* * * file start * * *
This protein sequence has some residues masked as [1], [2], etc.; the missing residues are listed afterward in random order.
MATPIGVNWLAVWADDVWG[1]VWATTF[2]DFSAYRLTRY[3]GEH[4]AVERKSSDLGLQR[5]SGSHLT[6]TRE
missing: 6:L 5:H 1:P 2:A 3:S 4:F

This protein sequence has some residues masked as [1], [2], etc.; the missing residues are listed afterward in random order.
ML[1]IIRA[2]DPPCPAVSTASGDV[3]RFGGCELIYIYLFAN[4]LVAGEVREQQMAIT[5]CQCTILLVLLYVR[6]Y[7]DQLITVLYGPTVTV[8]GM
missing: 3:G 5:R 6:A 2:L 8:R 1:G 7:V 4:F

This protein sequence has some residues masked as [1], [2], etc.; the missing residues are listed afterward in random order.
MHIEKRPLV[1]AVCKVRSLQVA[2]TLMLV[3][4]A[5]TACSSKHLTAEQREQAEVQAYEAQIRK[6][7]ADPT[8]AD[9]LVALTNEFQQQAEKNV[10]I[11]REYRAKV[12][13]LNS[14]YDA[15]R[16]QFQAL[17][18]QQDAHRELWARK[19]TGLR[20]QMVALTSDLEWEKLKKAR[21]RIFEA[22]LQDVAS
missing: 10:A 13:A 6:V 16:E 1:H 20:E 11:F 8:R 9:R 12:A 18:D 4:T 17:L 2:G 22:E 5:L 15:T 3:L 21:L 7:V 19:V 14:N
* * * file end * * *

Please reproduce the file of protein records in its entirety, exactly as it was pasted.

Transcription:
This protein sequence has some residues masked as [1], [2], etc.; the missing residues are listed afterward in random order.
MATPIGVNWLAVWADDVWG[1]VWATTF[2]DFSAYRLTRY[3]GEH[4]AVERKSSDLGLQR[5]SGSHLT[6]TRE
missing: 6:L 5:H 1:P 2:A 3:S 4:F

This protein sequence has some residues masked as [1], [2], etc.; the missing residues are listed afterward in random order.
ML[1]IIRA[2]DPPCPAVSTASGDV[3]RFGGCELIYIYLFAN[4]LVAGEVREQQMAIT[5]CQCTILLVLLYVR[6]Y[7]DQLITVLYGPTVTV[8]GM
missing: 3:G 5:R 6:A 2:L 8:R 1:G 7:V 4:F

This protein sequence has some residues masked as [1], [2], etc.; the missing residues are listed afterward in random order.
MHIEKRPLV[1]AVCKVRSLQVA[2]TLMLV[3][4]A[5]TACSSKHLTAEQREQAEVQAYEAQIRK[6][7]ADPT[8]AD[9]LVALTNEFQQQAEKNV[10]I[11]REYRAKV[12][13]LNS[14]YDA[15]R[16]QFQAL[17][18]QQDAHRELWARK[19]TGLR[20]QMVALTSDLEWEKLKKAR[21]RIFEA[22]LQDVAS
missing: 10:A 13:A 6:V 16:E 1:H 20:E 11:F 8:R 9:R 12:A 18:D 4:T 17:L 2:G 22:E 5:L 15:T 3:L 21:L 7:V 19:V 14:N